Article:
In international travel circles, the buzz
on China is that the nation is sprinting toward the future. The
impact dominates conversations, from the global shipping industry
-- with China's imports of raw materials and exports of assembled
products -- to the pros and cons of its currency policies to the
rapid adjustments being made in anticipation of the 2008 Summer
Olympics in Beijing. The level of speculation about what China's
future means for the rest of the world is bewildering.
at sights such as skyscrapers popping up like mushrooms in Chinese
cities can be tempered by the long view -- the long view back,
seeking perspective on China's past.
understanding China's historical roots is generating interest that
will support China's predicted rise to the world's No. 1 tourist
destination by 2020.
capitalizing on growing interest in China's turbulent yet coherent
past are Paul Lam and Tim Irwin. Lam, a Chinese-American, operates
several businesses involved in China, including Peregrine Travel
Group. He has teamed up with Irwin, CEO of Pleasant Holidays, which
has operated travel tours since 1959. He has also worked with
Chinese museum directors and government officials, including the
Shaanxi provincial government, to design a specialized art history
tour, Treasures of the Imperial Dynasties.
"I believe art
tours will represent a significant tourism trend in China," said
Lam. "It's a comfort to know that we have survived challenges in
the past -- depressions, wars, chaotic transitions -- because it
reassures us that we will also survive the challenges of the
present and the future. No culture demonstrates human resiliency
more than China's."
"Nowhere on Earth
is the history as rich and complex as in China," he said. "The
country remains a mystery to most Americans, yet it is evident it
holds an extraordinary amount of interest with travelers desiring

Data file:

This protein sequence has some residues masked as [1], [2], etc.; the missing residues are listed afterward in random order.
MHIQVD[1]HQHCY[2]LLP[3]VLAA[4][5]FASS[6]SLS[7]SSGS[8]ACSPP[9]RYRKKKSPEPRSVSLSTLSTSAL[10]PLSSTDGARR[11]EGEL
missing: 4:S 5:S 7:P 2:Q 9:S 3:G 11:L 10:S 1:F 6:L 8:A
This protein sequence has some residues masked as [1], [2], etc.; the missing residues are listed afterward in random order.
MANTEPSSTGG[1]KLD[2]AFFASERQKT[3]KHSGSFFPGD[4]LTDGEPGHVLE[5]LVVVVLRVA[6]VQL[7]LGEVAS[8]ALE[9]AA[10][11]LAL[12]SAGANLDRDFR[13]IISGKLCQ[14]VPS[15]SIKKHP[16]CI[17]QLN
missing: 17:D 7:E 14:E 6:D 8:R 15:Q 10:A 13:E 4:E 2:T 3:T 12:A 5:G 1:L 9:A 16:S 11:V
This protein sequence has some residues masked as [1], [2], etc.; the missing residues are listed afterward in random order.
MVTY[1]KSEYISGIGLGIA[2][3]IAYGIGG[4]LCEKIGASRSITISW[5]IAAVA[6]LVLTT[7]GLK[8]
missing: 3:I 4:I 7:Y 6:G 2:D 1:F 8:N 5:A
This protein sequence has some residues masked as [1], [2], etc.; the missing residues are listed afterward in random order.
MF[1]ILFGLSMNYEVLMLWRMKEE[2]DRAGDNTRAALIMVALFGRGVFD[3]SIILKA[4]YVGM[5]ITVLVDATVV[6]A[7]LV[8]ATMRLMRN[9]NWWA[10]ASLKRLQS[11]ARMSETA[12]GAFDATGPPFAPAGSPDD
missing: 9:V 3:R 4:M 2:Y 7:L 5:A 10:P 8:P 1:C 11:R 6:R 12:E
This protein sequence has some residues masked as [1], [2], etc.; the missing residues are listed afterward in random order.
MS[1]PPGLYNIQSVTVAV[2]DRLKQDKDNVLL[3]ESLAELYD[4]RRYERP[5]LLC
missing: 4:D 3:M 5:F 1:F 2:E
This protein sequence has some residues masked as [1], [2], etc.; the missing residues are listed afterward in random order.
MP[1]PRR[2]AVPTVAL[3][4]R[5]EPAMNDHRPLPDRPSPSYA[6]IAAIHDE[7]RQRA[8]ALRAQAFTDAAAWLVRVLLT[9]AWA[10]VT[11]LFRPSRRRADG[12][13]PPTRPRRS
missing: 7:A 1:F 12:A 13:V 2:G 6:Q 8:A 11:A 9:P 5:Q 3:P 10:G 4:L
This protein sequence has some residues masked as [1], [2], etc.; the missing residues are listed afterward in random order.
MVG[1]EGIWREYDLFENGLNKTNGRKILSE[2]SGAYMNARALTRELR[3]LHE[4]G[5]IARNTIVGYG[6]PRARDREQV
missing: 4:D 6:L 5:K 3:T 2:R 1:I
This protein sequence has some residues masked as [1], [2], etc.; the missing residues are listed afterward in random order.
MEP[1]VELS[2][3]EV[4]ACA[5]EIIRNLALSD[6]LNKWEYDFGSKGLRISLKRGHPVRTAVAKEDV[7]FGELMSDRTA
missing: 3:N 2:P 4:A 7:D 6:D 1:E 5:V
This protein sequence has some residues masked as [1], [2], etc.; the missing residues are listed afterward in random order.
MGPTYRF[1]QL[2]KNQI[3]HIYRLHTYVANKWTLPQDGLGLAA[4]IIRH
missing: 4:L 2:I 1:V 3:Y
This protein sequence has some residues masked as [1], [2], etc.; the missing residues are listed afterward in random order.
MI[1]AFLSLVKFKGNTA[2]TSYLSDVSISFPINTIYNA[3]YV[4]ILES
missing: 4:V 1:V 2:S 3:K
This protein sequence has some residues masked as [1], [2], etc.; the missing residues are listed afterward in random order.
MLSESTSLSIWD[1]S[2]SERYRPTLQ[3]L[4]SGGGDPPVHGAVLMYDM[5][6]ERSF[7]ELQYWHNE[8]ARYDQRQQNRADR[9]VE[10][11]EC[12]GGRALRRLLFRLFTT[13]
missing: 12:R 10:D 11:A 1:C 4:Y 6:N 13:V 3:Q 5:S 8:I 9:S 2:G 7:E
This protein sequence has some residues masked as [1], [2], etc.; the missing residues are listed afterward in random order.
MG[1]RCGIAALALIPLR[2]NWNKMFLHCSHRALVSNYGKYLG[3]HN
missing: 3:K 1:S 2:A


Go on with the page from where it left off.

the experience of unique and lesser-known destinations."
The tour Pleasant
Holidays developed with Lam begins in Beijing, and, like any tour
of the capital, it would be incomplete without well-known
sightseeing touchstones such as the Forbidden City, Ming Tombs and
the Great Wall.
M. Esat Kadaster, president of Newport International Travel in
Newport Beach, Calif., is of Turkish descent and said his
imagination was sparked by the Great Wall.
"I could almost
visualize the great hordes of Kubla Khan and Genghis Khan, who were
ancestors of the Turks and the Hungarians, part of the early and
lasting impact of China," he said.
offerings in the capital included dinner in China's version of Camp
David, the Diao Yu Tai state guesthouse. There, presidents and
prime ministers, and precious few
outside of that rarefied tier, are entertained.
But it is in Xian
that the tour earns the hard-won label "unique."
"This is where
Chinese culture began to coalesce centuries ago with the
first dynasties," said Irwin. "This is where Chinese trade with the
outside world developed, as the famed Silk Road led to Xian. The invention and progression of
the Chinese people are evident at every turn."
It's also where,
in March 1974, the world awakened anew to the ancient splendor of
China when farmers digging a well discovered the first Terracotta
Warriors. The more archaeologists dug, the more stunned they
When Emperor Qin
Shi Huang became China's ruler at 12 years old, he began building